“Sometimes I have a tendency to think too much and worry. I think worrying is the worst thing that I do just because I want to be perfect,” Hansen said. “I think everyone wants to be perfect, some more than others, and I worry about things getting in the way of achieving perfection.”

To Hansen, that doesn’t mean throwing a perfect game. He actually takes it one step further.

He wants to strikeout every single hitter he faces.

“I love striking people out,” Hansen said. “Not having to rely on anyone else and just getting the job done myself and knowing that the hitter can’t get a hit off me. That’s a great feeling. That they can’t put it in play. Like a line drive out. That’s terrible.”

At some point, Hansen will have to lower these impossible expectations for himself. This is an imperfect game. There’s no place for nine-inning, 27-strikeout performances. Players end up in the Hall of Fame because they learn how to succeed with failure.

In the meantime, Hansen is here in big league camp watching and learning anything and everything.

“I’m a good observer. I listen. I don’t really talk too much. I’m a pretty quiet guy. I like to sit back and observe and see how these guys go about their business. Just trying to be at their level, hopefully one day surpass them.”

Surpass?

“It’s kind of hard to surpass some of these guys. I mean, they’re at the tip-top, like the pinnacle of the sport,” Hansen said. “I guess you could say, to get on that level and then be one of the best in the league.”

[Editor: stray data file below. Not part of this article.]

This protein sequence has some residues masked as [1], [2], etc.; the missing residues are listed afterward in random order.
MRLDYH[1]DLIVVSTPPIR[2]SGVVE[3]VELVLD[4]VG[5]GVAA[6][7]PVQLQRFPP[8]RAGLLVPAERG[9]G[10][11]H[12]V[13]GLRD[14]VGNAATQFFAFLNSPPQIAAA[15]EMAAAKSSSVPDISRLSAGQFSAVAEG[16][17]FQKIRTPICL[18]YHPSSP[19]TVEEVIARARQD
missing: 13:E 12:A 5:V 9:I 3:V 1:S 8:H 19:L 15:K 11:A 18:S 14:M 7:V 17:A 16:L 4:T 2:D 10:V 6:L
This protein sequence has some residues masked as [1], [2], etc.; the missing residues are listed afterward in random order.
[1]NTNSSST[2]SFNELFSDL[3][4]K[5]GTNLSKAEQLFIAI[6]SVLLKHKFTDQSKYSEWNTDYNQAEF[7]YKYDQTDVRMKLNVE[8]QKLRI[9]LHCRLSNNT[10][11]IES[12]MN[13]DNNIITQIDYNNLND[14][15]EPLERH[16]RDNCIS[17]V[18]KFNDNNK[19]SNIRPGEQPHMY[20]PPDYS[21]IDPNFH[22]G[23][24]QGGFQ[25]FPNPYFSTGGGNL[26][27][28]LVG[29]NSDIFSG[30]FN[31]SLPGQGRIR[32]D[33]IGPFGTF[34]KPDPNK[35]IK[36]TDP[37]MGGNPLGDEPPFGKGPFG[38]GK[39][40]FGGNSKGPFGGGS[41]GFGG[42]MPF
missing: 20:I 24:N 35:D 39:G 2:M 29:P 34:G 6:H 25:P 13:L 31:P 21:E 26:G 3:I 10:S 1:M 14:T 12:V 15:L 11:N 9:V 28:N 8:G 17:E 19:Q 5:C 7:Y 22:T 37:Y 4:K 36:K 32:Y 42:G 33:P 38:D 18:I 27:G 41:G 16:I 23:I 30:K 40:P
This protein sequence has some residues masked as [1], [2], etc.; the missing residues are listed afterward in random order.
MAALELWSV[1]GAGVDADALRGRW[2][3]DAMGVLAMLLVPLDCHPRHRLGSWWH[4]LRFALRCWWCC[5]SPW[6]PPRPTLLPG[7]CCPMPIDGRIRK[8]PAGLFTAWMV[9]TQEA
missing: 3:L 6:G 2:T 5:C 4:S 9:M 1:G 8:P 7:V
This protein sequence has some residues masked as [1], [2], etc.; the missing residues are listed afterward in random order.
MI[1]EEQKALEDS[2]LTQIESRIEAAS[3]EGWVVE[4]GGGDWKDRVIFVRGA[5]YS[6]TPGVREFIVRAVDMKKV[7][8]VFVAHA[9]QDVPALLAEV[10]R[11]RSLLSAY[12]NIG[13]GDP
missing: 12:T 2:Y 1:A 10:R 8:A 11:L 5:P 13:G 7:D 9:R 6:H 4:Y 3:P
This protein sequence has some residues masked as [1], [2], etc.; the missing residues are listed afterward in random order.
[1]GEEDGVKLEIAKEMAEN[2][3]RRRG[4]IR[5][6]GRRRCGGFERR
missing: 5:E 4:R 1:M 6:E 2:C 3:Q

He might be on his way.

White Sox free up spot on 40-man roster by outrighting Dylan Covey

0218-dylan-covey.jpg
USA TODAY

White Sox free up spot on 40-man roster by outrighting Dylan Covey

The White Sox freed up a spot on their 40-man roster Sunday, outrighting pitcher Dylan Covey to Triple-A Charlotte.

Covey pitched in 18 games last season, making 12 starts for the South Siders. Things did not go well, with Covey turning in an 0-7 record and a 7.71 ERA in 70 innings.

While there was an outside chance that Covey could have provided at least some starting-pitching depth heading into the 2018 season, the team's recent additions of Miguel Gonzalez and Hector Santiago — not to mention Covey's results from last season — wiped out that idea.

At the moment, the White Sox starting rotation figures to look like this by Opening Day: James Shields, Lucas Giolito, Reynaldo Lopez, Gonzalez and Carson Fulmer, with Santiago seeming like a good option to provide depth as the long man in the bullpen.